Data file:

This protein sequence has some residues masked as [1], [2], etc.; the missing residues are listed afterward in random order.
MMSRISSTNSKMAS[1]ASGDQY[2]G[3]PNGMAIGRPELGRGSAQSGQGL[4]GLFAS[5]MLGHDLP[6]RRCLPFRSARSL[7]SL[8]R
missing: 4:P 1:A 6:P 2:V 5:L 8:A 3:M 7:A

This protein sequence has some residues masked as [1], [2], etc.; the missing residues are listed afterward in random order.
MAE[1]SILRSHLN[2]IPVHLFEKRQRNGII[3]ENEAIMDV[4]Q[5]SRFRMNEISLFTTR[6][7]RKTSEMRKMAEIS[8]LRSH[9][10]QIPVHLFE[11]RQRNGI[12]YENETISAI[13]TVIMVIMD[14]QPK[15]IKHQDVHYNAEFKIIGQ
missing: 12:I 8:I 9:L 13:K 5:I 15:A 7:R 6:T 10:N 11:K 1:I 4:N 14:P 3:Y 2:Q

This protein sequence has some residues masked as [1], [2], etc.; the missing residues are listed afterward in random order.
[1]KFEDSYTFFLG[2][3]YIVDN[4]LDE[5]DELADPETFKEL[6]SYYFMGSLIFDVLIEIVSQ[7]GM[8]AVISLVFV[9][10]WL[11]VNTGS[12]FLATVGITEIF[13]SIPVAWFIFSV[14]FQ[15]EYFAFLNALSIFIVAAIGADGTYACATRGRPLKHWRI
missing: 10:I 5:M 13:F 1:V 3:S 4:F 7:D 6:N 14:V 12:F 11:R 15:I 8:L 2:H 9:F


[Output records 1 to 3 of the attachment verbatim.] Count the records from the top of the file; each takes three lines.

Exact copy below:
This protein sequence has some residues masked as [1], [2], etc.; the missing residues are listed afterward in random order.
MMSRISSTNSKMAS[1]ASGDQY[2]G[3]PNGMAIGRPELGRGSAQSGQGL[4]GLFAS[5]MLGHDLP[6]RRCLPFRSARSL[7]SL[8]R
missing: 4:P 1:A 6:P 2:V 5:L 8:A 3:M 7:A

This protein sequence has some residues masked as [1], [2], etc.; the missing residues are listed afterward in random order.
MAE[1]SILRSHLN[2]IPVHLFEKRQRNGII[3]ENEAIMDV[4]Q[5]SRFRMNEISLFTTR[6][7]RKTSEMRKMAEIS[8]LRSH[9][10]QIPVHLFE[11]RQRNGI[12]YENETISAI[13]TVIMVIMD[14]QPK[15]IKHQDVHYNAEFKIIGQ
missing: 12:I 8:I 9:L 13:K 5:I 15:A 7:R 6:T 10:N 11:K 1:I 4:N 14:P 3:Y 2:Q

This protein sequence has some residues masked as [1], [2], etc.; the missing residues are listed afterward in random order.
[1]KFEDSYTFFLG[2][3]YIVDN[4]LDE[5]DELADPETFKEL[6]SYYFMGSLIFDVLIEIVSQ[7]GM[8]AVISLVFV[9][10]WL[11]VNTGS[12]FLATVGITEIF[13]SIPVAWFIFSV[14]FQ[15]EYFAFLNALSIFIVAAIGADGTYACATRGRPLKHWRI
missing: 10:I 5:M 13:F 1:V 3:S 4:F 7:D 6:N 14:V 12:F 11:R 15:I 8:L 2:H 9:F